It’s a delightful feeling when your young adult son asks you to make a shirt for him. Since he lives about 5 hours away, going to a fabric store together wasn’t a good option, so I sent him to Spoonflower. LOVE it when his sense of humor prevails: he selected Mer-Pugs! Here’s the link to the fabric; I chose to print on cotton poplin as I’m not fond of their Signature Petal cotton. Needing to order 3 yards, it was a splurge, but it turned out great and he loves it!
Eli’s shirt fits perfectly!
The pattern is Liesl & Co.’s All Day Shirt Pattern. I used this earlier when I made Joshua’s donuts shirt (yes, they both have the same sense of humor!). Since Eli is a bit bigger, I was able to use what I learned making Joshua’s shirt in 2019 (blogpost here). I still had some issues getting the collar to be the size I wanted on the collar stand–I was careful to follow the instructions, but think the collar should be about 1/8″ longer on each side. Eli did not want any pleats on the back but did want short sleeves. He lent me a shirt that fits just the way he wanted so I kept that in the studio to compare as I made the merpugs shirt …much easier to adjust that way!
Earlier this year I showed on Facebook and Instagram how perfectly I was able to align and topstitch the pocket:
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These just-perfect sized pattern weights, 3″ on a side, are not only just the thing for YOUR sewing room, but they make quick and easy gifts for anyone you know who sews!
Early in my year as a Michael Miller Fabrics Brand Ambassador for 2020, I decided to use some Marbles (MMF Basic collection) for a much-wished-for set of pattern weights. Most patterns on the internet were way too big–at least 4″ on a side. I wanted mine smaller, to fit into smaller areas. As I made them I thought what fun it would be to remember this year by using fabrics from each collection and project that I made in more weights. It’s now December, and here’s what I have….FUN! Even better, Here is a FREE Printable PDF so you can make your own. The printable version duplicates what comes next:
And some new info: My cousin said the rice filled ones can be popped into the microwave (briefly!) and make nice handwarmer’s, and a friend said she uses a combination of fiberfill for soft outside and buckshot for the center to add the heft that you need for a pattern weight.
ENJOY and stay safe–here’s to hoping next year at this time we’ll be like to something approaching normalcy with COVID controlled, almost everyone vaccinated, and holidays celebrated with a LOT OF HUGS!
In my last post I shared the Clam Up bag from byAnnie.com, and earlier I shared my AWESOME Running With Scissors bag made for her patterns. I love bags and baskets and boxes and things to organize. One of my favorite classes to teach is my Easy-Peasy Inside-Out Bag, which makes a great 3 hours quickie class for a bag (or two if you are fast) or full day class where you can learn more details and extras. I decided to try Annie’s Soft ‘n Stable stabilizer instead of batting to see how it would work in MY bags, which are quick quick quick and FUN! (Like potato chips, you can’t make just one!)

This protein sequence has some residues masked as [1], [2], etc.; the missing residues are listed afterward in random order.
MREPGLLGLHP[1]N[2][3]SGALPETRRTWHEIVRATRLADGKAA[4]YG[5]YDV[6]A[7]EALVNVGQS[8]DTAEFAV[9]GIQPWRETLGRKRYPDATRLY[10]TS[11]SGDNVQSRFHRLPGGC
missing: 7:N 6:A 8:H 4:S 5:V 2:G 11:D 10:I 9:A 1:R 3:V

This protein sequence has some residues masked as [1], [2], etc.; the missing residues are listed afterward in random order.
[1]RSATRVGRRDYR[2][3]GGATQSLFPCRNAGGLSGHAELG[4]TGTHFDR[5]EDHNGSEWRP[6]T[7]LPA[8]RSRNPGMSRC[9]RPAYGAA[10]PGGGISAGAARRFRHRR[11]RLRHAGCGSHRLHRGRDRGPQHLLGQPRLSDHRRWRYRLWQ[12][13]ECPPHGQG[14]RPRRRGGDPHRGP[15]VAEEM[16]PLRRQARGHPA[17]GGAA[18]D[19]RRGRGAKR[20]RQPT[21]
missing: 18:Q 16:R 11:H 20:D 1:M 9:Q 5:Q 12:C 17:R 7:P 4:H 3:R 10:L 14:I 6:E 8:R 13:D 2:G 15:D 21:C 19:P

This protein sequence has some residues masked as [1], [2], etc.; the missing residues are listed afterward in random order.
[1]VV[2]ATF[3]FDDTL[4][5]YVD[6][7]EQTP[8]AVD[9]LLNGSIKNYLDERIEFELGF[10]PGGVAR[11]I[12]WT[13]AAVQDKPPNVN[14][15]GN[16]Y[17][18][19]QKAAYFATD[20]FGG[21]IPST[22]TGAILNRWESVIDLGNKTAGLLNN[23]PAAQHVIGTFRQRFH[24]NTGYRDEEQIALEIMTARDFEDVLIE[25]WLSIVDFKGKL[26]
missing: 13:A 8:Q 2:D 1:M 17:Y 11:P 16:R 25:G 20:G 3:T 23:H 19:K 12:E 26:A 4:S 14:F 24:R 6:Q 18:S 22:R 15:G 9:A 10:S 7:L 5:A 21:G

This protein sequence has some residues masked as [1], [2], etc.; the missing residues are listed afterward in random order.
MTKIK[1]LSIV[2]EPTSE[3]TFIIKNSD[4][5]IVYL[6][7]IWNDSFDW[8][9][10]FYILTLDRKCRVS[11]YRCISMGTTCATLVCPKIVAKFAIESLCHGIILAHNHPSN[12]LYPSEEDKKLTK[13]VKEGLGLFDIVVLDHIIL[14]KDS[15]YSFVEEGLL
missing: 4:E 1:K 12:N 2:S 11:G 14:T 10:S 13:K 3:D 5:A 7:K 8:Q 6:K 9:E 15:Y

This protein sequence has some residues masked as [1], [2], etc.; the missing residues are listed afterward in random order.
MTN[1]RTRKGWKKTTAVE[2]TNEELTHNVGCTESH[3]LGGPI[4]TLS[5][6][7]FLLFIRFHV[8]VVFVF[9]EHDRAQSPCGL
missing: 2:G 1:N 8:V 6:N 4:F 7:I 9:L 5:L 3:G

My Easy-Peasy Inside-Out process is fun, fast, and infinitely adaptable. I’ll be making a new version of my notebook cover–I’ve also got an iPad case, a business card case, and a few other goodies up my sleeve. Maybe I’ll self-publish a book of patterns and variations on the theme…what do you think?
Next up, I’ll share a basket pattern that again modifies what I’ve learned from the byAnnie.com patterns! Stay tuned!
OK, that’s a bit punny…. I’ve used some of the fun Michael Miller Fabrics Lost in Paradise fabric to make a byAnnie.com pattern called Clam Up. Before COVID hit, I was thinking about my travel teaching, and I made the Running With Scissors tote and blogged about it, here. I wanted a companion bag for bulky stuff I needs to schlep with me. Both of these bags are good for use in your sewing space, retreats or a whole bunch of other things!
I really like bags that open up wide, where I don’t have to root around–I can just open ‘er up and SEE what I need to grab. The large was big enough to set my mug inside…at least unzipped.
Annie Unrein and her staff suggest quilting up your fabrics, using her Soft n Stable instead of batting. The Soft n Stable is a foam with a soft, grippy fabric on the outsides. I love that it stands up and holds it shape, the cotton doesn’t slip ‘n slide around, and doesn’t require a ton of quilting to look good in the finished project.
Next up: inspired by Annie’s construction techniques and materials, I made one of my Easy-Peasy-Inside-Out bags merging my process and her materials. Check back soon!
Note: for this post, the fabric, pattern and zipper are courtesy of Michael Miller Fabrics and byAnnie.com–THANK YOU! But I love the stuff so much I have spent a goodly chunk of my own hard-earned money buying more of the fabrics and notions.
I’ll be teaching at the Mancuso quilt shows later this year and next! They asked teachers to do a brief 1-minute video. To no one’s surprise, my first attempt ran long…at least it was only 3 minutes and not 10 LOL! But I decided to upload the longer version here. I hope you’ll enjoy this peek at what I’ve been doing and maybe take a workshop with me at one of the Mancuso shows–I’ll be in Massachusetts in August of 2020–or at International Quilt Festival Houston in Fall.